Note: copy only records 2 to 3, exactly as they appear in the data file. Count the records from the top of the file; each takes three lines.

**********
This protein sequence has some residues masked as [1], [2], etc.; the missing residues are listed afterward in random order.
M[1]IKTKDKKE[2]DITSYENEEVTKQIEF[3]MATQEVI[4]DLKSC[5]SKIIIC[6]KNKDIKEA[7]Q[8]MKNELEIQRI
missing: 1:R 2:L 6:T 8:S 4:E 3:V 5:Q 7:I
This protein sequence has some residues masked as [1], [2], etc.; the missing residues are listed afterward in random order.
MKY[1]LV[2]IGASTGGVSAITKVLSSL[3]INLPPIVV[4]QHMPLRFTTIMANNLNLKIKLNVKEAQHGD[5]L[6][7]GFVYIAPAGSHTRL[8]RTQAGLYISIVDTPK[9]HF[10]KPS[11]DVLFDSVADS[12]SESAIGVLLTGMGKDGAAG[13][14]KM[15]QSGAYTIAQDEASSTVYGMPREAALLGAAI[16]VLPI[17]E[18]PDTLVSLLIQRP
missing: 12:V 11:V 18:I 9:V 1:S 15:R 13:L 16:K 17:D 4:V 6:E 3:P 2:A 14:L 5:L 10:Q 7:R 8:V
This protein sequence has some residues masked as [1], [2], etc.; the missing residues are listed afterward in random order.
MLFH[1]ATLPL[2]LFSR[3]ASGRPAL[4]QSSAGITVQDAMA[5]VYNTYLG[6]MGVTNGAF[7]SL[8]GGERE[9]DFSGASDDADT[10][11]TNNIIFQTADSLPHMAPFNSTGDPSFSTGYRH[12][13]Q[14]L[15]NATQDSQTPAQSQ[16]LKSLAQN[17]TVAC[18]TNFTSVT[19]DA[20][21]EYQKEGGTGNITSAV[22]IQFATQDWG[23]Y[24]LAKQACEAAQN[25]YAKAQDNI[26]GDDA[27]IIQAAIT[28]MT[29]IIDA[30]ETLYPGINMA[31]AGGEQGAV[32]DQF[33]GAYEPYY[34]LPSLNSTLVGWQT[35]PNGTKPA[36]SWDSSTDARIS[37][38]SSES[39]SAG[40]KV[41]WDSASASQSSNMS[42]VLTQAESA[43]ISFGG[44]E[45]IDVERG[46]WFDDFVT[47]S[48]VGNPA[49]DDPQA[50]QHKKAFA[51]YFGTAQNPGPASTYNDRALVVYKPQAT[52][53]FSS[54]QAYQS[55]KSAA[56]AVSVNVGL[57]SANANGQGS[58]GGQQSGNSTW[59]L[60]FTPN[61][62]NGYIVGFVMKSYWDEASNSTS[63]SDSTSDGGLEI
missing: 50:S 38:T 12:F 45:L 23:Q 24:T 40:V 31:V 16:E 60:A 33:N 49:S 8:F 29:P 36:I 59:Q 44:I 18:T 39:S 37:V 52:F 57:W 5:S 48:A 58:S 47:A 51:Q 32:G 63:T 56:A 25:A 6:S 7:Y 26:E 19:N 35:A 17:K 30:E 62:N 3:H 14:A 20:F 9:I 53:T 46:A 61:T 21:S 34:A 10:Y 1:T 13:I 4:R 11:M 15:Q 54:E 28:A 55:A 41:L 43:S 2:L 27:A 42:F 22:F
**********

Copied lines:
This protein sequence has some residues masked as [1], [2], etc.; the missing residues are listed afterward in random order.
MKY[1]LV[2]IGASTGGVSAITKVLSSL[3]INLPPIVV[4]QHMPLRFTTIMANNLNLKIKLNVKEAQHGD[5]L[6][7]GFVYIAPAGSHTRL[8]RTQAGLYISIVDTPK[9]HF[10]KPS[11]DVLFDSVADS[12]SESAIGVLLTGMGKDGAAG[13][14]KM[15]QSGAYTIAQDEASSTVYGMPREAALLGAAI[16]VLPI[17]E[18]PDTLVSLLIQRP
missing: 12:V 11:V 18:I 9:V 1:S 15:R 13:L 16:K 17:D 4:V 6:E 3:P 2:A 14:L 5:L 10:Q 7:R 8:V
This protein sequence has some residues masked as [1], [2], etc.; the missing residues are listed afterward in random order.
MLFH[1]ATLPL[2]LFSR[3]ASGRPAL[4]QSSAGITVQDAMA[5]VYNTYLG[6]MGVTNGAF[7]SL[8]GGERE[9]DFSGASDDADT[10][11]TNNIIFQTADSLPHMAPFNSTGDPSFSTGYRH[12][13]Q[14]L[15]NATQDSQTPAQSQ[16]LKSLAQN[17]TVAC[18]TNFTSVT[19]DA[20][21]EYQKEGGTGNITSAV[22]IQFATQDWG[23]Y[24]LAKQACEAAQN[25]YAKAQDNI[26]GDDA[27]IIQAAIT[28]MT[29]IIDA[30]ETLYPGINMA[31]AGGEQGAV[32]DQF[33]GAYEPYY[34]LPSLNSTLVGWQT[35]PNGTKPA[36]SWDSSTDARIS[37][38]SSES[39]SAG[40]KV[41]WDSASASQSSNMS[42]VLTQAESA[43]ISFGG[44]E[45]IDVERG[46]WFDDFVT[47]S[48]VGNPA[49]DDPQA[50]QHKKAFA[51]YFGTAQNPGPASTYNDRALVVYKPQAT[52][53]FSS[54]QAYQS[55]KSAA[56]AVSVNVGL[57]SANANGQGS[58]GGQQSGNSTW[59]L[60]FTPN[61][62]NGYIVGFVMKSYWDEASNSTS[63]SDSTSDGGLEI
missing: 50:S 38:T 12:F 45:L 23:Q 24:T 40:V 31:V 16:E 60:A 33:N 49:S 8:F 29:P 36:I 59:Q 44:I 18:T 39:S 37:V 52:F 57:W 5:S 48:A 58:S 47:A 51:Q 32:G 63:T 56:A 25:A 6:S 7:Y 26:E 19:N 35:A 17:K 30:E 62:N 3:H 14:A 20:F 9:I 53:T 46:A 61:T 21:S 34:A 10:Y 1:T 13:I 4:R 11:M 15:Q 54:E 28:A 55:A 41:L 43:S 2:L 27:A 42:F 22:F